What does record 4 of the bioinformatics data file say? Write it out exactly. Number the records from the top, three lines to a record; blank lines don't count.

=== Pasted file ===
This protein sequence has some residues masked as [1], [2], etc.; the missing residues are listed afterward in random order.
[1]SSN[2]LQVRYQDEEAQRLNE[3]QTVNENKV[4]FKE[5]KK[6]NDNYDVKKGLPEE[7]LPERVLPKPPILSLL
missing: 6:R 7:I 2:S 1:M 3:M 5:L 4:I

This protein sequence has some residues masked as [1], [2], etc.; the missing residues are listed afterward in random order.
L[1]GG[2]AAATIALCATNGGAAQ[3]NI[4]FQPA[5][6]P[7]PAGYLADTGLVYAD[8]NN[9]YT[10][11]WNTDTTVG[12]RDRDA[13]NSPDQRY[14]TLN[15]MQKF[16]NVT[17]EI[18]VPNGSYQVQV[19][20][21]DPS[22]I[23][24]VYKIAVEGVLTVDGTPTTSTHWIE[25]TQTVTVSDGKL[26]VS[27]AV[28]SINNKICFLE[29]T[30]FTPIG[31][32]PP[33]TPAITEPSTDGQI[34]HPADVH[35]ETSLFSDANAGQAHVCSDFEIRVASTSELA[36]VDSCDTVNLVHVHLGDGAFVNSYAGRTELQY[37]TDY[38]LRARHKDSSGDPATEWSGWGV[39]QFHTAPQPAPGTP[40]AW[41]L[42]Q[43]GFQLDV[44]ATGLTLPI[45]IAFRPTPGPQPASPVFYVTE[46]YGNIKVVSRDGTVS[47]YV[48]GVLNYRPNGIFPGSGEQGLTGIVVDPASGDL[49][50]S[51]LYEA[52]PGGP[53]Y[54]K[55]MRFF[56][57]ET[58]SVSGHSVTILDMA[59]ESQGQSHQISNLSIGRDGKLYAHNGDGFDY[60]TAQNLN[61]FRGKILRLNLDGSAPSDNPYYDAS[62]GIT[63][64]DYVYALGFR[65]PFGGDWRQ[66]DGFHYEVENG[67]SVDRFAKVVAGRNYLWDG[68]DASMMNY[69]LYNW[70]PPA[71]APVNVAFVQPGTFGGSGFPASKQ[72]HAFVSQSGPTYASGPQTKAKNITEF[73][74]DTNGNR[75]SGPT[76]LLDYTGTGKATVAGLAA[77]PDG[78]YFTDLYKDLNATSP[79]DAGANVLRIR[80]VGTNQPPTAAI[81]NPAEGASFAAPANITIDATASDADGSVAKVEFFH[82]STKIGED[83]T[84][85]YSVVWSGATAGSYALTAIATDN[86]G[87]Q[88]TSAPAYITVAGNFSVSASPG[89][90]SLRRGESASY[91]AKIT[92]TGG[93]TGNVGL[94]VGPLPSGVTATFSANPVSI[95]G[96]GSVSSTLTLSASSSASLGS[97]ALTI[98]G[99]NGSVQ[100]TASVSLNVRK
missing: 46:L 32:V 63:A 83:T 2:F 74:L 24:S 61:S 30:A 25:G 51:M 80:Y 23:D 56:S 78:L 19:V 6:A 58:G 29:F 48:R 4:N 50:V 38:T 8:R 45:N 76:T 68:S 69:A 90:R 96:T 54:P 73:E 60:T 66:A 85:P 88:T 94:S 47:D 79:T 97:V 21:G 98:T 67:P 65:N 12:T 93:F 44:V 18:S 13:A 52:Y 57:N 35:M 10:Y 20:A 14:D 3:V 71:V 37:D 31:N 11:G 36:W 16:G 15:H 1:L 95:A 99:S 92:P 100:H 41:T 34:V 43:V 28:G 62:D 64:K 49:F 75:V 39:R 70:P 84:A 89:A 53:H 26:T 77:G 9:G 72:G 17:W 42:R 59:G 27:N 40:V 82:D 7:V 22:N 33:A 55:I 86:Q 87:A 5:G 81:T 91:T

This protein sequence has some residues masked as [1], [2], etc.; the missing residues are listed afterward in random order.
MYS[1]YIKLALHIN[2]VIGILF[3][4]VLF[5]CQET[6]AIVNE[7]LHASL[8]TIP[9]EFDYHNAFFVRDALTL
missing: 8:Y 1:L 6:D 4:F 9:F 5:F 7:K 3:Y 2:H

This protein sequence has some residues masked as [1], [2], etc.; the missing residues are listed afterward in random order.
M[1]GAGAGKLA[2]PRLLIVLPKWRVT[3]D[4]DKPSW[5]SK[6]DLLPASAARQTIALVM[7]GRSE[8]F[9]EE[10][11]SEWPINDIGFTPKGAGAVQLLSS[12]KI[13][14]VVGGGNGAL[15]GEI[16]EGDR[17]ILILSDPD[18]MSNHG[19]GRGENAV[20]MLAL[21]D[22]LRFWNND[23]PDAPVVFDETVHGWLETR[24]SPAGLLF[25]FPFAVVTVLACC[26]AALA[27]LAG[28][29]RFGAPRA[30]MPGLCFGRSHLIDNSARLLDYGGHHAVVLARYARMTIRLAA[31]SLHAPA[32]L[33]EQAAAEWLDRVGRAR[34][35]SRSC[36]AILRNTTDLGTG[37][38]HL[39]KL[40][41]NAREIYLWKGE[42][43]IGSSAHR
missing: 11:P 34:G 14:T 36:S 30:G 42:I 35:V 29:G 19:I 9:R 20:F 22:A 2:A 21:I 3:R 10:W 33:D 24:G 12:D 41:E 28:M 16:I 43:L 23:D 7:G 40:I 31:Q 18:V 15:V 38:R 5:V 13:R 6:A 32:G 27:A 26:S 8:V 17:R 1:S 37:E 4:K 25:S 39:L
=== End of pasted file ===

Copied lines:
This protein sequence has some residues masked as [1], [2], etc.; the missing residues are listed afterward in random order.
M[1]GAGAGKLA[2]PRLLIVLPKWRVT[3]D[4]DKPSW[5]SK[6]DLLPASAARQTIALVM[7]GRSE[8]F[9]EE[10][11]SEWPINDIGFTPKGAGAVQLLSS[12]KI[13][14]VVGGGNGAL[15]GEI[16]EGDR[17]ILILSDPD[18]MSNHG[19]GRGENAV[20]MLAL[21]D[22]LRFWNND[23]PDAPVVFDETVHGWLETR[24]SPAGLLF[25]FPFAVVTVLACC[26]AALA[27]LAG[28][29]RFGAPRA[30]MPGLCFGRSHLIDNSARLLDYGGHHAVVLARYARMTIRLAA[31]SLHAPA[32]L[33]EQAAAEWLDRVGRAR[34][35]SRSC[36]AILRNTTDLGTG[37][38]HL[39]KL[40][41]NAREIYLWKGE[42][43]IGSSAHR
missing: 11:P 34:G 14:T 36:S 30:G 42:I 35:V 29:G 19:I 9:R 20:F 22:A 2:A 21:I 3:R 10:W 33:D 24:G 12:D 41:E 28:M 16:I 43:L 23:D 7:G 40:I 31:Q 18:V 15:V 38:R 5:V 13:R 6:A 32:G 27:A 26:S 8:V 17:R 1:S 37:E 4:K 25:S 39:L